Gloria OFF-BROADWAY REVIEWS

Photo: Sara Krulwich
  • NY TIMES

  • Opening Night:
    June 17, 2015
    Closing:
    July 18, 2015

    Theater: Vineyard Theatre / 108 East 15th Street, New York, NY, 10003

    Synopsis: 

    Branden Jacobs-Jenkins, 2014 Obie Award winner for Best New American Play (AN OCTOROON, APPROPRIATE) and winner of The Vineyard’s Paula Vogel Playwriting Award, makes his Vineyard mainstage debut with GLORIA. This funny, trenchant and powerful new play follows an ambitious group of editorial assistants at a notorious Manhattan magazine, each of whom hopes for a starry life of letters and a book deal before they turn thirty. But when an ordinary humdrum workday becomes anything but, the stakes for who will get to tell their own story become higher than ever. Developed at The Vineyard during Branden’s residency, GLORIA is directed by Evan Cabnet (OUTSIDE PEOPLE).

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  • NEW YORK TIMES REVIEW OF Gloria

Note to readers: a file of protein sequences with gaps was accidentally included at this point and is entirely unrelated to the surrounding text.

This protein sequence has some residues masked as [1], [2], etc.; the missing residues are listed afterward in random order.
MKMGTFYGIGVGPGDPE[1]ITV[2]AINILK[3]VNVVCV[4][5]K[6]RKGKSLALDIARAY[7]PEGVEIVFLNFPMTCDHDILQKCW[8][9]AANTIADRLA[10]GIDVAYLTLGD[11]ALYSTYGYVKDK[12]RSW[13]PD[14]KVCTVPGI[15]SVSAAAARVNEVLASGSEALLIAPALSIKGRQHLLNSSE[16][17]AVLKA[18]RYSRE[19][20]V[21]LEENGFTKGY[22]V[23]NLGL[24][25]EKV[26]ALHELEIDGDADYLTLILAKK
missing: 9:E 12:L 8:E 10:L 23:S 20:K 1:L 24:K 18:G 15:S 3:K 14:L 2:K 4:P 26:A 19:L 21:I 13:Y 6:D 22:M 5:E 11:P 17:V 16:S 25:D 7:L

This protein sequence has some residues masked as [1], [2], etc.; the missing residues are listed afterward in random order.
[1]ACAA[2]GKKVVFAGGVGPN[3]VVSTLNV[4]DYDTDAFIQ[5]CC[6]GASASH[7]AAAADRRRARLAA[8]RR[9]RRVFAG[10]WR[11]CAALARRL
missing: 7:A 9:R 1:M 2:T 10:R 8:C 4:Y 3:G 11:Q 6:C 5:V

‘Gloria,’ at the Vineyard Theater, Looks at a Toxic Workplace

    Ben Brantley

    June 17, 2015: Anyone who’s ever worked for a big Manhattan magazine will find much to savor and shudder over in “Gloria,” Branden Jacobs-Jenkins’s whip-smart satire of fear and loathing in a beleaguered industry under siege, which opened on Wednesday night at the Vineyard Theater. Everyone else — or at least everyone with a tonic streak of cynicism — is likely to appreciate Mr. Jacobs-Jenkins’s depiction of the cannibal culture cycles that grip and warp Americans’ attention these days. But audiences unacquainted with daily Darwinian life in the halls of publishing may have trouble buying just how craven, petty, perfidious and angry its characters are. “Surely,” you may object, “it’s not really like that.” Well, yeah, it really kind of is. (I say this as someone who once toiled in cubicle-filled, fluorescent-lighted vineyards similar to the one depicted here.) Mr. Jacobs-Jenkins, a young chameleon playwright with a cold but twinkling eye, may have exaggerated certain aspects of this portrait of a profession in flux for comic rhythm and snap.

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